Poland wants the European Union to take “immediate action” to limit the inflow of Ukrainian grain to the EU market, Prime Minister Mateusz Morawiecki said on March 29.
Thousands of tonnes of Ukrainian grain have been stuck in Poland since, early into the war waged by Russia, Poland offered to store it and help with exports to markets Ukraine typically supplied, such as Africa or the Middle East, after Russia blocked Ukraine's seaborne export routes. The Black Sea export route has subsequently been reopened.
But the logistics side of the effort fell short, resulting in the grain now impacting the local market. That has quickly turned into a political problem for the Polish government, facing a tough reelection battle later this year.
Farmer protests have taken place in Poland and other countries in the wake of grain prices dropping as a result of surplus grain now flooding the markets it was never supposed to trade on.
In Bulgaria, farmers began a three-day blockade on March 29 of main checkpoints on the border with Romania to protest tariff-free imports of Ukrainian grain, AP reported. They claimed the oversupply of Ukrainian grain left them with 40% of their harvest from 2022 still lingering unsold.
Another problem is that unsold grain has to be stored in silos, taking up space that should be empty now ahead of this year’s harvest.
Six Central European states asked the European Union in February to take steps to mitigate problems caused by increased Ukrainian grain imports into the region. Poland, Hungary, the Czech Republic, Slovakia, Romania and Bulgaria made a joint request at the EU Agriculture and Fisheries Council meeting in Brussels for immediate measures.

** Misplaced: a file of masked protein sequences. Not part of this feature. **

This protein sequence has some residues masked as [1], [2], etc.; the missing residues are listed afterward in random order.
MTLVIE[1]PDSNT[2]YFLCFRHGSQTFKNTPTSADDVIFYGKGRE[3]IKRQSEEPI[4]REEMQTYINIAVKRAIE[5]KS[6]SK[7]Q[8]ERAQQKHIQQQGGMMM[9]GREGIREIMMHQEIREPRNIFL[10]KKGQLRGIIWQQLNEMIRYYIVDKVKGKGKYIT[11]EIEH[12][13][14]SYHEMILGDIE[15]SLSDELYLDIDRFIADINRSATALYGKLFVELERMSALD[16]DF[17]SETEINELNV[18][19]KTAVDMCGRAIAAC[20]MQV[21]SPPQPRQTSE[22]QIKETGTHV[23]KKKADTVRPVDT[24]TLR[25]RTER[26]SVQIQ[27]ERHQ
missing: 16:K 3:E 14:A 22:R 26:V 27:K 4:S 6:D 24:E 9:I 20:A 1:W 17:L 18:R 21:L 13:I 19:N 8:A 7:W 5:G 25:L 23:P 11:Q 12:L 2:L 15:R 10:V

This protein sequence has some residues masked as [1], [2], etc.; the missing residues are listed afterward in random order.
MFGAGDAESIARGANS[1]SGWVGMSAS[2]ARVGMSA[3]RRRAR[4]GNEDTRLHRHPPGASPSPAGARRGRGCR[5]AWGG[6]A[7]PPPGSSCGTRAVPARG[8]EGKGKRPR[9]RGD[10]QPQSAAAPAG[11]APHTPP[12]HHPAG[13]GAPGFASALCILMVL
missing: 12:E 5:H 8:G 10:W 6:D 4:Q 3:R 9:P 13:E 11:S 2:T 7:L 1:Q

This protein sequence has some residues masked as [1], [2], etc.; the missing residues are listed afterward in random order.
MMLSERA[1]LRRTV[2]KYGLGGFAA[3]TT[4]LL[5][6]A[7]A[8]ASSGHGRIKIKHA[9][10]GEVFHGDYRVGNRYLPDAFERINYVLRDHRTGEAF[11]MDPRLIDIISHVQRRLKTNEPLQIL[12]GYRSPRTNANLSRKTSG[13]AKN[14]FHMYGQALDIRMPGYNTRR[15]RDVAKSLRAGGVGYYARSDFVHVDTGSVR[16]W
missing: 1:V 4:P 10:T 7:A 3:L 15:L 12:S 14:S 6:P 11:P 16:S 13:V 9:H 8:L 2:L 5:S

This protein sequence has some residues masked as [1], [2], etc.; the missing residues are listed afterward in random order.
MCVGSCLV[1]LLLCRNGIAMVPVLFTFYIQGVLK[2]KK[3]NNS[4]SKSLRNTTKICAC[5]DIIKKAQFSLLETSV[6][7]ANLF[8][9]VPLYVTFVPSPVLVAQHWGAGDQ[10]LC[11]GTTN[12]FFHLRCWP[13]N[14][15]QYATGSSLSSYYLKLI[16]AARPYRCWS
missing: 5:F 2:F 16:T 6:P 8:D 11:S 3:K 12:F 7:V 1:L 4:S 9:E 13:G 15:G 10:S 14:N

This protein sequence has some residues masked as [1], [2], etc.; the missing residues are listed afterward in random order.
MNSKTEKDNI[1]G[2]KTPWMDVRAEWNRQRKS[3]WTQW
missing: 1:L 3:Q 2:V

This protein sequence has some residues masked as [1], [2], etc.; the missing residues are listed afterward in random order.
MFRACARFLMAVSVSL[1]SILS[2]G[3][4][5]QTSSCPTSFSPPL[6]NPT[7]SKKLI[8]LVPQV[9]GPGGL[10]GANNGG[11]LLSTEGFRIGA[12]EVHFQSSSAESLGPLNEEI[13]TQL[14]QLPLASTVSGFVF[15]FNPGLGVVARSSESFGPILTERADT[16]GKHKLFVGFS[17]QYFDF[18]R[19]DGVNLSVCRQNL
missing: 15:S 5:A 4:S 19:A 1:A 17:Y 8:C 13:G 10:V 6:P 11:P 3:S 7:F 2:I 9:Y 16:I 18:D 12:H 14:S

Morawiecki told reporters on March 29 that he would send a letter demanding action to the European Commission President Ursula von der Leyen.
“Our letter demands not only money … but in addition to that, we demand the use of all regulatory instruments, precisely such as quotas, deposits, protective duties, or any other which will limit the import or block the import of Ukrainian grain into Poland,” said Morawiecki.
The PM also said that Poland would not hinder efforts to move grain to Polish ports to export it.
“If someone wants to export [grain] through the territory of Poland to Gdansk and from there further to Africa, the Middle East or any other countries of the world, let them do it, be my guest,” Morawiecki said.
To address the problem, Poland has earmarked PLN1.12bn (€240mn) for compensating farmers struggling to cope with low prices of grain. The government also plans to subsidise transporting grain to ports, simplify procedures to build new silos, as well as emergency-buy grain to export to Africa as humanitarian help.
The government will also offer farmers PLN10bn worth of preferential “liquidity loans.”
Poland, alongside Bulgaria and Romania, may also receive some €60mn in help from the EU’s agricultural crisis reserve, Politico Europe reported on March 30. Given the amount Poland itself targeted to deal with the problem, the EU help appears to be far too little. The reserve is only €450mn a year in total.
“The Czech Republic and Hungary were also considered for emergency funding but didn’t make the cut,” according to Politico Europe.